Novel Quantitative Analyses of Spontaneous Synaptic Events in Cortical Pyramidal Cells Reveal Subtle Parvalbumin-Expressing Interneuron Dysfunction in a Knock-In Mouse Model of Alzheimer’s Disease.
eNeuro. 2018 Jul-Aug;5(4):
Authors: Chen L, Saito T, Saido TC, Mody I
Alzheimer’s disease (AD) is a neurodegenerative disorder that has become a compelling global public health concern. Besides pathological hallmarks such as extracellular amyloid plaques, intracellular neurofibrillary tangles (NFTs), and loss of neurons and synapses, clinical reports have shown that epileptiform activity, even seizures, can occur early in the disease. Aberrant synaptic and network activities as well as epileptiform discharges have also been observed in various mouse models of AD. The new AppNL-F mouse model is generated by a gene knock-in approach and there are limited studies on basic synaptic properties in AppNL-F mice. Therefore, we applied quantitative methods to analyze spontaneous excitatory and inhibitory synaptic events in parietal cortex layer 2/3 pyramidal cells. First, by an objective amplitude distribution analysis, we found decreased amplitudes of spontaneous IPSCs (sIPSCs) in aged AppNL-F mice caused by a reduction in the amplitudes of the large sIPSCs with fast rates of rise, consistent with deficits in the function of parvalbumin-expressing interneurons (PV INs). Second, we calculated the burstiness and memory in a series of successive synaptic events. Lastly, by using a novel approach to determine the excitation-to-inhibition (E/I) ratio, we found no changes in the AppNL-F mice, indicating that homeostatic mechanisms may have maintained the overall balance of excitation and inhibition in spite of a mildly impaired PV IN function.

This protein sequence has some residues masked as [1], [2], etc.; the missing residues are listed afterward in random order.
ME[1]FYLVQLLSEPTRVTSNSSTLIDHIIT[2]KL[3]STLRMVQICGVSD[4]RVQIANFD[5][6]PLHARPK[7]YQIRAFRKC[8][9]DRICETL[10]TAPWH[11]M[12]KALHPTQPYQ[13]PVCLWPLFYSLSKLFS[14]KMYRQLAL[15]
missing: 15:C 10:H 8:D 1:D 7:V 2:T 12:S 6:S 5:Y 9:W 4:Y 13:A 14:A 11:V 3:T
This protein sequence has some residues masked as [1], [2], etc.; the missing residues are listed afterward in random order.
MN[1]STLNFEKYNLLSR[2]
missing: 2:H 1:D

PMID: 30105300 [PubMed – indexed for MEDLINE]